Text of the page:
Saturday, September 27, 2014

Fatiron/Maiden Figure Eight

My buddy Mark was taken a friend up the Maiden and offered me a free ride up this iconic Boulder-area spire. I couldn't resist that. All the fun and none of the work of carrying the gear, because he also suggested I climb the Fatiron first and then just meet them at the Crow's Nest. don't have to twist my arm.

They left the trailhead at 6 a.m. and I left at 7 a.m. I trotted, laboriously because I feel like I either have no fitness or weigh a metric ton, or both, up the Homestead Trail to the Mesa Trail to the Bridge Trail en route to the Fatiron. The brush at the start of the Fatiron trail looked so thick that I headed up the Maiden approach trail until the off rock road and then went cross-country, mostly on talus, to meet up with the Fatiron's climber's trail. I was happy to leave the main trails and switch to hiking. It was already warm and I was sweating up a storm.
The upper section of the Fatiron from the summit of the lower section. You can see my shadow at the bottom of the photo.
I got on the rock after 43 minutes and scrambled up this fine rock. The climbing here is really fun and it provides tremendous views of the north side of the Maiden. I yelled over to what I thought was Mark getting to the Crow's Nest and he waved back. This was Mark's friend Dan who hiked in with Mark and Eric and then just soloed to the Crow's Next and rapped off. He had an appointment he needed to get to.
Looking over at the Maiden from the Fatiron. Mark is standing above the bump on the right. 
I did the overhanging downclimb that connects the lower section of the Fatiron to the upper section. I felt strong and solid and the holds were good. Easy Peasy. I scampered to the top and then decided to try the overhanging downclimb down the southwestern prow. My last time up this, when I linked all the Classics over Labor Day weekend last year, I balked on this downclimb. I didn't feel solid and did the longer downclimb off to the north. This time I went right down the prow and it felt pretty casual. It is quite steep, but the holds are good. The last section is overhanging, but I had a really good hold to lower myself down.
Eric finishing the first crux pitch

I picked my way through the boulders down to the start of the Maiden's super cool and super circuitous North Face route. I climbed up the initial 40-foot face and met Eric on top. He was belaying Mark as he climbed to the Crow's Nest. I put on my harness here and then followed Eric, still unroped, to the Crow's Nest. Mark decided it was quicker for me just to lead on, so I tied in, grabbed the rack and led the usual crux pitch across the north side to a huge ledge.

Eric followed next, belayed from both sides, and he cruised it. Mark soon joined us and I proposed the Walton Traverse (5.7) instead of the usual route, as it doesn't involve any more downclimbing and is more direct, though more difficult. Mark was okay with that and I led it, trying to place as much gear as possible, though there are a few sections where you have to just run it out. This was primarily to protect my seconds, though I didn't mind the gear either.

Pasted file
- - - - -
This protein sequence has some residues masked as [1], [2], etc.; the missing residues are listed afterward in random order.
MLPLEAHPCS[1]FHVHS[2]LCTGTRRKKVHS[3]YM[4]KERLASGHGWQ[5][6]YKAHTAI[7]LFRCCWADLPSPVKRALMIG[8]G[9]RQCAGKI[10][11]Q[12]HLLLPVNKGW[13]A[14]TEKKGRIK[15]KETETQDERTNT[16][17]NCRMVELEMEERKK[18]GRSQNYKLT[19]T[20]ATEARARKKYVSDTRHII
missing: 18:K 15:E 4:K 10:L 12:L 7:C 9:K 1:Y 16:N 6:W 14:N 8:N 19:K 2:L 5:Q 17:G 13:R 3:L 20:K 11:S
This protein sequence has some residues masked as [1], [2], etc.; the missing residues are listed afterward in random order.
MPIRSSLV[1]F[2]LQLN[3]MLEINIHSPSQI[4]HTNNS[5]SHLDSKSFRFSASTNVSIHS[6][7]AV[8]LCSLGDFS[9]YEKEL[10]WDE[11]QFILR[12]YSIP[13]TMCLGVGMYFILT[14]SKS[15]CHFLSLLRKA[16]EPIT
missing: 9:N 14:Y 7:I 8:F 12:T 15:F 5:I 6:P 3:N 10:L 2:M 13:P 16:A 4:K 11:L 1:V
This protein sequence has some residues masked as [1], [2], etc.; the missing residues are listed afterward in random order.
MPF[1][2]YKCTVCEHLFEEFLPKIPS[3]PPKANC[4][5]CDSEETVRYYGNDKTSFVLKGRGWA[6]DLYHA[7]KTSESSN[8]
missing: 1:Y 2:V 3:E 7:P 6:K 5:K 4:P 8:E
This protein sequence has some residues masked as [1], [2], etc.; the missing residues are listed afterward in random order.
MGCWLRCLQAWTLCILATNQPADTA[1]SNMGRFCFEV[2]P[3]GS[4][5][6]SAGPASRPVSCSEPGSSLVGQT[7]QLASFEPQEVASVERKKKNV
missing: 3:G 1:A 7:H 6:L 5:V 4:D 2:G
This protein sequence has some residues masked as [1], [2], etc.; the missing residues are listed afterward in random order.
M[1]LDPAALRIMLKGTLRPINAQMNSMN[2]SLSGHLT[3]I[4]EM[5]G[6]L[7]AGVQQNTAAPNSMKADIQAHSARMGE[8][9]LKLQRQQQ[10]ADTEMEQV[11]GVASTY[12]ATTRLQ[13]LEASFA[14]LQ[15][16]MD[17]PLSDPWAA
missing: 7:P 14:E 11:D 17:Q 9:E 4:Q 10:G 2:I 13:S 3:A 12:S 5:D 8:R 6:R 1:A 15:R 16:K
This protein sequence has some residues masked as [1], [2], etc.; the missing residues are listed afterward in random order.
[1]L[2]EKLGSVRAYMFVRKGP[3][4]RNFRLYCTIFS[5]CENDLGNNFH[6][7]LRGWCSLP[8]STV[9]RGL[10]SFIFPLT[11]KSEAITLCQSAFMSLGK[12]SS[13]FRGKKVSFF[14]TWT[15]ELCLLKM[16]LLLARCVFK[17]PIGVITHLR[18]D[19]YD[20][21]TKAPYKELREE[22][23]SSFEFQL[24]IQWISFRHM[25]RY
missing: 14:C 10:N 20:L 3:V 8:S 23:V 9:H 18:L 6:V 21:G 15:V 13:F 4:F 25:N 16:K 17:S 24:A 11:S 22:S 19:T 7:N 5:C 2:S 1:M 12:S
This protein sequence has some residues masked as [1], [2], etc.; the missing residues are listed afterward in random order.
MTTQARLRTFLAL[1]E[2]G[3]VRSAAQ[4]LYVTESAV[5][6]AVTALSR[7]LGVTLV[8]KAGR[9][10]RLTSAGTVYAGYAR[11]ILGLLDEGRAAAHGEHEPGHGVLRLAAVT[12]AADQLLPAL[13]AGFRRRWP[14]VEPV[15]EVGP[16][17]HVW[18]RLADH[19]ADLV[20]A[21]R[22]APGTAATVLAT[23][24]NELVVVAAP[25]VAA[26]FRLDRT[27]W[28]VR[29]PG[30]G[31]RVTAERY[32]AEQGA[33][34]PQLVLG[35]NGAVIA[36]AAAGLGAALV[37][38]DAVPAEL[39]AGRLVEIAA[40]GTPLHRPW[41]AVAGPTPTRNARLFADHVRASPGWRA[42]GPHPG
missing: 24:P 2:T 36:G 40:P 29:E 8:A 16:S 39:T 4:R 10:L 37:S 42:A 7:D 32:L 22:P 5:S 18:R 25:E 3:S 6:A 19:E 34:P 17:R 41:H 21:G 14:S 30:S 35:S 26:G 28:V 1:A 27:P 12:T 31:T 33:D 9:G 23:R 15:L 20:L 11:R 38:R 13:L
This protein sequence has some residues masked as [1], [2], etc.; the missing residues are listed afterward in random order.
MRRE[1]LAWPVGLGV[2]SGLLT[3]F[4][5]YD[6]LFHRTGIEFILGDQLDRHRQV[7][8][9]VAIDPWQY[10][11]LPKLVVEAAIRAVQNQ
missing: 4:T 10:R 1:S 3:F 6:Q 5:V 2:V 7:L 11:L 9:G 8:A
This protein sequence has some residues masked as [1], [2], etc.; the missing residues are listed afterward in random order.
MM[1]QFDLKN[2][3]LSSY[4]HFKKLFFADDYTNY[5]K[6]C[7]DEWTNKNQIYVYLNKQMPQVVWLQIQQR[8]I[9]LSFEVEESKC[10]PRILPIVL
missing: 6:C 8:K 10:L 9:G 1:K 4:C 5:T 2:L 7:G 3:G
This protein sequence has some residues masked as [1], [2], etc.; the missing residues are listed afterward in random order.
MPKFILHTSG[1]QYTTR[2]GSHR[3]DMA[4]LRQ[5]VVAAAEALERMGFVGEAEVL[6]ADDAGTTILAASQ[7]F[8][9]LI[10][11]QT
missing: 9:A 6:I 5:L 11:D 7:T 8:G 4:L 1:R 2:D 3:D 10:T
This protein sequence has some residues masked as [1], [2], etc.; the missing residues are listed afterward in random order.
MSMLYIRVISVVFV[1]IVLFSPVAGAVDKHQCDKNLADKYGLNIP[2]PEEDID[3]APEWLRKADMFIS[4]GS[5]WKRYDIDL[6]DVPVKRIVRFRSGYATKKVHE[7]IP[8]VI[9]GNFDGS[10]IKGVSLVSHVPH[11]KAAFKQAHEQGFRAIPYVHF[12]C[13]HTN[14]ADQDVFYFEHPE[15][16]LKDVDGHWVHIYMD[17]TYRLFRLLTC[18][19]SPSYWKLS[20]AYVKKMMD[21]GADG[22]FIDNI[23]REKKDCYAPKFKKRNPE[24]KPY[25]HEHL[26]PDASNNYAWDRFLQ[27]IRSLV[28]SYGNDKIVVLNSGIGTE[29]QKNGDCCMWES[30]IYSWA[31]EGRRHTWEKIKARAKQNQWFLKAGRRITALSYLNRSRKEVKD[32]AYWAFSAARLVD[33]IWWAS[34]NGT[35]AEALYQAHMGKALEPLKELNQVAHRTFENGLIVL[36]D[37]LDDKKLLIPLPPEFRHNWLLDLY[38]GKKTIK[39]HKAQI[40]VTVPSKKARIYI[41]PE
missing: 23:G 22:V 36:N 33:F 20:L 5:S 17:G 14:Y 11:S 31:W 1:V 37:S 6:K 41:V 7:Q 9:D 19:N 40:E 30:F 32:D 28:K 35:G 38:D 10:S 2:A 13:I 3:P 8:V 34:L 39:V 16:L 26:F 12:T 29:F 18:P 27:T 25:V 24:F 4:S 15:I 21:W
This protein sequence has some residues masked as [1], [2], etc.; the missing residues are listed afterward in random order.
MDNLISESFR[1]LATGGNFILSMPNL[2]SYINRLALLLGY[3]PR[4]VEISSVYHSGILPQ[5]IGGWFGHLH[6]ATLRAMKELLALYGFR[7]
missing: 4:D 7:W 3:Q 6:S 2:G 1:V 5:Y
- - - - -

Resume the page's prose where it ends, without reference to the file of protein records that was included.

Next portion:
Mark finishing up the Walton Traverse

Eric cruised across once again, only pausing at two sections to decipher the best moves. Mark did the same but paused a bit longer at the last dicey section, since he'd have to do it after pulling the last piece and face a nasty fall if he peeled off. Of course, he didn't fall and was just being 100% solid.

Mark led the last pitch and I soloed up it just above him to take some photos. Soon all three of us were on top and I rappelled first. Mark wanted me to give Eric a fireman's belay, just in case, on the massively exposed and intimidating first rappel. This turned out to be a very good idea. Eric didn't seem to like the prospect of leaning out over 200 feet of high and lowering into empty space. It appeared that he balked at least a couple of times at the lip and that isn't including the FaceTime call he got from his wife after already clipping in to rappel.
Mark on the final pitch of the Maiden
Finally, he went over the edge and promptly flipped upside down! Yikes. I had my hands on the end of the rappel line and had tied a knot in it, as well, but the knot wouldn't have saved him from a fatal impact with the rock rib, if he fell. He didn't panic though. I was pretty gripped watching this and ready to tug on the rope for all I was worth. It took him probably 30 seconds or more to right himself. He failed around for awhile, unable to turn upside right. He finally had to rappel a couple of feet upside down before he had enough separation from the rock to get sorted out. It was gripping to watch from below, but both Mark and Eric stayed completely calm.
Eric on the summit
Once right-side-up, Eric was back in control and slid down the rope in a nice controlled manner to the Crow's Nest. I clipped him into the anchor and said my goodbyes. I didn't want to stick around for the work of packing up the ropes and the gear and hiking out. What a lazy bastard I am...
One airy rappel!
I slid down the already placed second rappel rope (thanks, Dan!) and then trotted back to my car and got home around 10:45 a.m. Derek was still sleeping. Teenagers...
Eric at the Crow's Nest at the bottom of the first rappel
Fun way to start the day! Thanks, Mark and Eric!

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